Oil prices climb $1 a barrel as tight supply moves back into focus


By Alex Lawler


LONDON (Reuters) – Oil rose $1 a barrel on Tuesday as tight supply moved back into focus as a result of floating the idea of OPEC+ output cuts to support prices and the prospect of a drop in U.S. crude inventories.


The Saudi energy minister said OPEC+ had the means to deal with challenges including cutting production, state news agency SPA said on Monday, citing comments Abdulaziz bin Salman made to Bloomberg in an interview.


Global benchmark Brent crude gained $1.32, or 1.4%, to $97.80 a barrel by 1110 GMT. U.S. West Texas Intermediate crude rose $1.65, or 1.8%, to $92.01.


“Whether cutting or OPEC+ output after September is justified is debatable,” said Tamas Varga of oil broker PVM. “Despite the recent inflation-induced weakness, the oil market seemed to have found a bottom lately.”


Oil has soared in 2022, coming close in March to an all-time high of $147 after Russia’s invasion of Ukraine exacerbated supply concerns. Concern about a global recession, rising inflation and weaker demand has since weighed on prices.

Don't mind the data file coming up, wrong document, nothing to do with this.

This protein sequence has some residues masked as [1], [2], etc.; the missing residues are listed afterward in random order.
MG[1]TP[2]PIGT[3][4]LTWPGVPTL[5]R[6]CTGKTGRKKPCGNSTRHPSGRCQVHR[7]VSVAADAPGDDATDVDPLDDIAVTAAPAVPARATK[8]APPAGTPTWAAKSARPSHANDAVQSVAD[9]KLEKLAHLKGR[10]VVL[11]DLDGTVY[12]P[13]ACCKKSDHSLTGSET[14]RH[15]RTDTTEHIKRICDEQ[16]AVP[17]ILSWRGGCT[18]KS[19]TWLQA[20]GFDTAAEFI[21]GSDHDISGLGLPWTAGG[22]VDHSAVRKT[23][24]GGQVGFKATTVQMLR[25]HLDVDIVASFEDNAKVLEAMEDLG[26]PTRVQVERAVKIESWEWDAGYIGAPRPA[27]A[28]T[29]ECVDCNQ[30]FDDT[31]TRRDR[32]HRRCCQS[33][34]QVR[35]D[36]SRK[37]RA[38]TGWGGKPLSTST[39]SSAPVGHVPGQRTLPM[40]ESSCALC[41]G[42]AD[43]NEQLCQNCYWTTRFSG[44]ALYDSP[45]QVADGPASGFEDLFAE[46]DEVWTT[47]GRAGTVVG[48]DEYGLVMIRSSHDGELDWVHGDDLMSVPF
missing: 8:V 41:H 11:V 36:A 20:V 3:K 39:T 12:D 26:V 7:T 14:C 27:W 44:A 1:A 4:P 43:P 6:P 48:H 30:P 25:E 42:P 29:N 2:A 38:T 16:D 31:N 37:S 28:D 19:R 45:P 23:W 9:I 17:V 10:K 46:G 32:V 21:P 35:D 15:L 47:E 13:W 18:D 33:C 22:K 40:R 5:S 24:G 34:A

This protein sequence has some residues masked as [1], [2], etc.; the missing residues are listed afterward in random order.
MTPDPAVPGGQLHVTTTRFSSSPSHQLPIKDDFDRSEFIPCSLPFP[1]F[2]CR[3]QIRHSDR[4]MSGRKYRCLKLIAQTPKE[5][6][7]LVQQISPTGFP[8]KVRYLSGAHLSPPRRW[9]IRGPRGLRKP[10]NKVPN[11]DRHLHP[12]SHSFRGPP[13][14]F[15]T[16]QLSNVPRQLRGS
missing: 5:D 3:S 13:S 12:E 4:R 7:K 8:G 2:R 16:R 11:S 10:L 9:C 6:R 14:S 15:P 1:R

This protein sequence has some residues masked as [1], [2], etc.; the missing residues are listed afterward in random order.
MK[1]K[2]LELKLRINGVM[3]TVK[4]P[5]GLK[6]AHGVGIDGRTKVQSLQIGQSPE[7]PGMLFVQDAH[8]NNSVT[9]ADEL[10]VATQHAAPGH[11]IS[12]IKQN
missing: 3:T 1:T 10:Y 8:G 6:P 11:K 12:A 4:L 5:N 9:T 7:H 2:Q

Also in focus is the prospect of a nuclear deal between Iran and world powers that would allow Iran to boost oil exports. A senior U.S. official told Reuters on Monday that Iran had dropped some of its main demands on resurrecting a deal.


While the price of Brent futures has fallen sharply from this year’s high, the market structure and price differentials in the physical oil market still point to supply tightness.


In the comments reported on Monday, the Saudi minister said the paper and physical oil had become “disconnected”.


Underlining tight supply, the latest weekly reports of U.S. inventories are expected to show a decline of 1.5 million barrels in crude stocks. The first of this week’s two reports is out at 2030 GMT from the American Petroleum Institute. [EIA/S]


 


(Additional reporting by Stephanie Kelly and Muyu Xu; Editing by Kirsten Donovan)

(Only the headline and picture of this report may have been reworked by the Business Standard staff; the rest of the content is auto-generated from a syndicated feed.)

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